The Long View For Scrooge McDuck Investors

I write this article in mind for those of you who have your wealth primarily concentrated in broad-based index funds, or have created portfolios that are so totally diversified across sectors and industries that you have taken the Scrooge McDuck approach to investing. Instead of focusing on the success of certain companies to deliver returns, you have chosen to rely upon the general growth of economic activity to build wealth.

When events like the financial crisis, the sequester, Brexit, and so on occur, people pause and wonder: What if the post WWII boom in the global stock market was the result of a perfect tailwind consisting of rebuilding, population growth, global trade advancements, and rapid technology advancements that delivered returns far above what can be expected over the coming twenty to fifty years?

Even if global GDP growth slows down, it does not automatically follow that an investor’s returns must go down. That is because there is one huge countervailing force that must be accounted for: increases in owner earnings that result from technology advancements.

Even if the sales growth of global economic activity slows down, technology gains means that a higher percentage of sales activity sticks to the ribs of the owners. If you only sell 2% more per year instead of a historical rate of 4% per year, the growth in profit margins from 20% to 40% over time can act as a direct offset.

When you owned stock in Coca-Cola back in the 1920s, there were giant fixed molds that would make a glass bottle, and then the syrup had to be inserted and mixed, and then someone had to manually put the lid on, and you’d get about a 8% return on equity from the investment. It was great for the employment of Atlanta, the professional class that arose to direct the growth in production and draw up contracts with the bottlers that weren’t owned in-house, and it rewarded the shareholders immensely because the product was scaling across the country.

Now, the demand for Coca-Cola’s products don’t grow as fast, but there are machines that produces hundreds of cans of coke every few seconds with nearly minimal labor requirements. The returns on equity hover between 27% and 32% over the most recent fifteen year period. Even though the volume growth isn’t what it was during the 1920 through 1985 rapid expansion period, the percentage of Coca-Cola’s sales activity that is attributable to the capital invested by shareholders has increased fourfold.

I am far, far, far, far more concerned with the long-term employment rates in industrialized countries than I am with the returns that the investors in those countries will be able to experience. If Coca-Cola had to use 1920s technology to deliver its beverages to its current locations, it would require 2 to 3 million employees. Instead, there are 125,000 employees, or nearly 200,000 if you count the bottlers in areas where they are independent companies from Coca-Cola.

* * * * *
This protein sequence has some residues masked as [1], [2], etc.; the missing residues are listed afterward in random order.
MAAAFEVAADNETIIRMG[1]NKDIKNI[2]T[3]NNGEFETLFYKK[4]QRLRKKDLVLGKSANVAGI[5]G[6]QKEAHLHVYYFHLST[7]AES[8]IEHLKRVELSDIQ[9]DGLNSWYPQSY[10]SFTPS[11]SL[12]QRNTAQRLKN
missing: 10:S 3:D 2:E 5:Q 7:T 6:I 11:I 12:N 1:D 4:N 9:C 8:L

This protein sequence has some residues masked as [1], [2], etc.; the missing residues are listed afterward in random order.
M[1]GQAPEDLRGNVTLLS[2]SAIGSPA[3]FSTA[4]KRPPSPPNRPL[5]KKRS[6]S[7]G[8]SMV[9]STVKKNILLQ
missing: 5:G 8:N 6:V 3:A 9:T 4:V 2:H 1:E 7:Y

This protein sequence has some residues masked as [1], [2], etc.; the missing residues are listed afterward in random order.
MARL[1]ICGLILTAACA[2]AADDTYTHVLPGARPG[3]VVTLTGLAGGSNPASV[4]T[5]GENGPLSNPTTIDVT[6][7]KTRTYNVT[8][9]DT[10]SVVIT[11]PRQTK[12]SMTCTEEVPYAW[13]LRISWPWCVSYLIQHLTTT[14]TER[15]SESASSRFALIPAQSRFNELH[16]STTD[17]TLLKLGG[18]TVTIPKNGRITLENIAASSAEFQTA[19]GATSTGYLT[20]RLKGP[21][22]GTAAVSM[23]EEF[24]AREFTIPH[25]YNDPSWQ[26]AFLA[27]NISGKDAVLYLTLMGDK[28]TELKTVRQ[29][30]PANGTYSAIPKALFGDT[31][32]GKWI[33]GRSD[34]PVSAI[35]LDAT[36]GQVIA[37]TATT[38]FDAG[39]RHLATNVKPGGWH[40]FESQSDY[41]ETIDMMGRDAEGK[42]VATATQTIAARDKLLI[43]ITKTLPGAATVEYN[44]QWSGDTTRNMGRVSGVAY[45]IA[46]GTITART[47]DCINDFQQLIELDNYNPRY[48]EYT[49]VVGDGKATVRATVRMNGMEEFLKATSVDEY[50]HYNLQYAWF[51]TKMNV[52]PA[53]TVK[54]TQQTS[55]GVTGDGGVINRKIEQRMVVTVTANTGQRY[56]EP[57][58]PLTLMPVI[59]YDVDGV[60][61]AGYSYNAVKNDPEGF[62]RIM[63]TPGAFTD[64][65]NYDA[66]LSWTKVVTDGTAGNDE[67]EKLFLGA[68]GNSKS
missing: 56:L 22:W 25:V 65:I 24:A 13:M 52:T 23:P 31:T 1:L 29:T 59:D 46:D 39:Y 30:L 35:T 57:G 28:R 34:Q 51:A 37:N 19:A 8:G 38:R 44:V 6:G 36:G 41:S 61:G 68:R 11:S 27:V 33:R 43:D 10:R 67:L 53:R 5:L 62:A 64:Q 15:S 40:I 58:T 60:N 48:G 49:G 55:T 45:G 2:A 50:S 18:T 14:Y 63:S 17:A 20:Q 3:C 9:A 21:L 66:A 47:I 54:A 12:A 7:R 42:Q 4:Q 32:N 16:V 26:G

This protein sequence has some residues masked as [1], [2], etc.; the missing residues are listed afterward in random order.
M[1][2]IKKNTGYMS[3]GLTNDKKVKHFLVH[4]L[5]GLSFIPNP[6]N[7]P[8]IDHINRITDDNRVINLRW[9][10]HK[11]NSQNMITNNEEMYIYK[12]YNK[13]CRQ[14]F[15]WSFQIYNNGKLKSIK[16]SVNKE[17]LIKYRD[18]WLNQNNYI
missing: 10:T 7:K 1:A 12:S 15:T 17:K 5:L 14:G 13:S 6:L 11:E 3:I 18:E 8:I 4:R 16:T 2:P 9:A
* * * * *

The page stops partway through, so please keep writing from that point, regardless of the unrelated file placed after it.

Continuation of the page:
Not only is the trend in favor of higher owner earnings due to technology gains, but there is also a richer consumer worldwide that can purchase. If you’re a United States reader, your grandparents had a very basic definition of necessities: Food. Utilities. Shelter. Car. Insurance. Somewhere along the line over the past two generations, we have added cable bills, internet, air conditioning, and cell phones. Our bundle of consumer entitlements is perpetually increasing. And even the quality of those entitlements expands: there is a good chance that you eat out more per month than your grandparents did per year.

Population growth, and the increase in GDP, do facilitate investment returns. But if they falter, there are countervailing factors that can still deliver adequate long-term returns even if the special growth factors of the 20th and early 21st centuries don’t continue. Technology gains enable owners to reap more of what is created, and the larger free cash flows are able to fund things like share buybacks at a historically unprecedented rate to give owners a larger percentage ownership share in the businesses. Likewise, if the population growth slows down, this can be offset by a richer typical consumer that purchases more goods and services than the previous generation did.

Consider Exxon from 1985 through 1999 (the eve of its merger with Mobil that would distort our ability to make an apples-to-apples comparison). It only doubled its revenues over those fourteen years. If there were no dividend payments, share buybacks, technology gains, or balance sheet changes, you would expect a dollar invested in 1985 to turn into $2 by 1999.

And yet, a $1 invested into Exxon in 1985 would have become $10.48 in 1999. Well, it usually had a 3% dividend that grew each year. It retired over a third of its outstanding stock in those 14 years. Its technology gains improved the profitability per barrel of oil from 4% to 9%. It did refinance some debt at lower rates, and that factor will not be as prevalent in coming years. And its stock did participate a little bit in the dotcom era excess, such that it was maybe 33% overvalued. If you remove the financing and debt factors, we are still talking about a company doubling revenues and turning $1 invested into over $7 during a fourteen-year period when the revenues alone would suggest a mere doubling of profits if there were no either sources driving investment returns. Well, those other sources would be the difference between doubling and septupling an investment. Dividends, large buybacks, and productivity/technology gains sum up to quite a lot. Don’t forget these important factors if you ever get gloomy about the absolute expectations for population growth, GDP growth, or whatever cumulative factor is focused on in the moment.